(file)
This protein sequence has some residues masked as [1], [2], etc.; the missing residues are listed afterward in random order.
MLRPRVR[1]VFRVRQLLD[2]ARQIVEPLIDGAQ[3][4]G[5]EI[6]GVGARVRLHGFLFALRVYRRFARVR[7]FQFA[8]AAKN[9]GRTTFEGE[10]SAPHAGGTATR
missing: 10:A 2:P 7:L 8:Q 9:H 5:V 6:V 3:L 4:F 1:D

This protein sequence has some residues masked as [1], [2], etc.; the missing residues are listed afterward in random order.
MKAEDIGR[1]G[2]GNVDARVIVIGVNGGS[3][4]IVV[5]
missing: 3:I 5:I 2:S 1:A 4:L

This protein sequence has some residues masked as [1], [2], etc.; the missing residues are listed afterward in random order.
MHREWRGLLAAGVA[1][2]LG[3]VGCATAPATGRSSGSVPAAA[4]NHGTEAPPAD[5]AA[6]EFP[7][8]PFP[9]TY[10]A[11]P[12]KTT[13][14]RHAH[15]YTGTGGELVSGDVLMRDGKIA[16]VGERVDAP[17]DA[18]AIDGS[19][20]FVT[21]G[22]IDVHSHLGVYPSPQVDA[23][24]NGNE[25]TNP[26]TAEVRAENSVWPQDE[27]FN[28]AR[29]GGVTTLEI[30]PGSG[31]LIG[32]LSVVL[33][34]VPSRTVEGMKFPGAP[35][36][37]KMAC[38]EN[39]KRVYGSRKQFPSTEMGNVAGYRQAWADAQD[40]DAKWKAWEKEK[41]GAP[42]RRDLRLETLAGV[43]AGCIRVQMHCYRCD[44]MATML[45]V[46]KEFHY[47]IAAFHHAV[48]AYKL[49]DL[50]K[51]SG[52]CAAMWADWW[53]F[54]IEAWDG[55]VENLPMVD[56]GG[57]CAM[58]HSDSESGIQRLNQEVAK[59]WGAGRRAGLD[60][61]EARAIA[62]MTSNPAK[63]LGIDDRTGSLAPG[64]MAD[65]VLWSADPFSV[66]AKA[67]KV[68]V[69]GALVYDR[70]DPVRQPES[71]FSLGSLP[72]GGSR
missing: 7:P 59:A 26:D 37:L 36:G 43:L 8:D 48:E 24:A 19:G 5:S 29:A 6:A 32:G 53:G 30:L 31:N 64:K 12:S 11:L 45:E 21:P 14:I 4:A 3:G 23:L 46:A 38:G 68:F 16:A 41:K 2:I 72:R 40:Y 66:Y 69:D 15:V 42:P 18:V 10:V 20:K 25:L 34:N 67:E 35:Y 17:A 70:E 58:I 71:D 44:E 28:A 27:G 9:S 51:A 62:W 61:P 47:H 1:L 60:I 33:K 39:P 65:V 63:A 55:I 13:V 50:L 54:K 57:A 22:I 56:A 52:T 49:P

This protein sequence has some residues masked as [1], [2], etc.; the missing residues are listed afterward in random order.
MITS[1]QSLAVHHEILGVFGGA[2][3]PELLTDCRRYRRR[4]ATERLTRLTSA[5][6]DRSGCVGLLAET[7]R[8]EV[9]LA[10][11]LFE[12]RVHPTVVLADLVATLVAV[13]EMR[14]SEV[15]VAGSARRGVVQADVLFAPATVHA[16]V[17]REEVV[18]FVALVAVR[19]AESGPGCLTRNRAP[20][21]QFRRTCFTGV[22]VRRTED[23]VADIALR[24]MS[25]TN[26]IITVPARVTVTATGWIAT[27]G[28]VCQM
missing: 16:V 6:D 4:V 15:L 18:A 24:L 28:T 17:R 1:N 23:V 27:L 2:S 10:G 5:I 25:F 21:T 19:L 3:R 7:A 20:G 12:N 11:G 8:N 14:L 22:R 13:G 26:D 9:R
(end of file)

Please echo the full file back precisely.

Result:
This protein sequence has some residues masked as [1], [2], etc.; the missing residues are listed afterward in random order.
MLRPRVR[1]VFRVRQLLD[2]ARQIVEPLIDGAQ[3][4]G[5]EI[6]GVGARVRLHGFLFALRVYRRFARVR[7]FQFA[8]AAKN[9]GRTTFEGE[10]SAPHAGGTATR
missing: 10:A 2:P 7:L 8:Q 9:H 5:V 6:V 3:L 4:F 1:D

This protein sequence has some residues masked as [1], [2], etc.; the missing residues are listed afterward in random order.
MKAEDIGR[1]G[2]GNVDARVIVIGVNGGS[3][4]IVV[5]
missing: 3:I 5:I 2:S 1:A 4:L

This protein sequence has some residues masked as [1], [2], etc.; the missing residues are listed afterward in random order.
MHREWRGLLAAGVA[1][2]LG[3]VGCATAPATGRSSGSVPAAA[4]NHGTEAPPAD[5]AA[6]EFP[7][8]PFP[9]TY[10]A[11]P[12]KTT[13][14]RHAH[15]YTGTGGELVSGDVLMRDGKIA[16]VGERVDAP[17]DA[18]AIDGS[19][20]FVT[21]G[22]IDVHSHLGVYPSPQVDA[23][24]NGNE[25]TNP[26]TAEVRAENSVWPQDE[27]FN[28]AR[29]GGVTTLEI[30]PGSG[31]LIG[32]LSVVL[33][34]VPSRTVEGMKFPGAP[35][36][37]KMAC[38]EN[39]KRVYGSRKQFPSTEMGNVAGYRQAWADAQD[40]DAKWKAWEKEK[41]GAP[42]RRDLRLETLAGV[43]AGCIRVQMHCYRCD[44]MATML[45]V[46]KEFHY[47]IAAFHHAV[48]AYKL[49]DL[50]K[51]SG[52]CAAMWADWW[53]F[54]IEAWDG[55]VENLPMVD[56]GG[57]CAM[58]HSDSESGIQRLNQEVAK[59]WGAGRRAGLD[60][61]EARAIA[62]MTSNPAK[63]LGIDDRTGSLAPG[64]MAD[65]VLWSADPFSV[66]AKA[67]KV[68]V[69]GALVYDR[70]DPVRQPES[71]FSLGSLP[72]GGSR
missing: 7:P 59:A 26:D 37:L 36:G 43:L 8:D 48:E 24:A 19:G 5:S 29:A 6:A 32:G 53:G 30:L 31:N 64:K 12:S 11:L 45:E 21:P 14:I 4:A 3:G 23:L 46:A 38:G 68:F 16:A 41:K 2:I 72:R 40:Y 66:Y 69:D 15:V 42:P 18:V 10:V 20:K 25:L 34:N 67:E 35:Y 17:A 70:E 58:I 71:D 44:E 28:A 27:G 9:S 51:A 62:W 61:P 47:H 1:L 60:I 33:K 39:P 65:V 63:A 55:I 13:V 50:L 54:K 57:A 22:I 56:A 52:T 49:P

This protein sequence has some residues masked as [1], [2], etc.; the missing residues are listed afterward in random order.
MITS[1]QSLAVHHEILGVFGGA[2][3]PELLTDCRRYRRR[4]ATERLTRLTSA[5][6]DRSGCVGLLAET[7]R[8]EV[9]LA[10][11]LFE[12]RVHPTVVLADLVATLVAV[13]EMR[14]SEV[15]VAGSARRGVVQADVLFAPATVHA[16]V[17]REEVV[18]FVALVAVR[19]AESGPGCLTRNRAP[20][21]QFRRTCFTGV[22]VRRTED[23]VADIALR[24]MS[25]TN[26]IITVPARVTVTATGWIAT[27]G[28]VCQM
missing: 16:V 6:D 4:V 15:L 18:A 24:L 28:T 17:R 1:N 23:V 27:L 2:S 10:G 5:I 25:F 21:T 19:L 3:R 7:A 20:G 12:N 11:G 8:N 14:L 22:R 13:G 26:D 9:R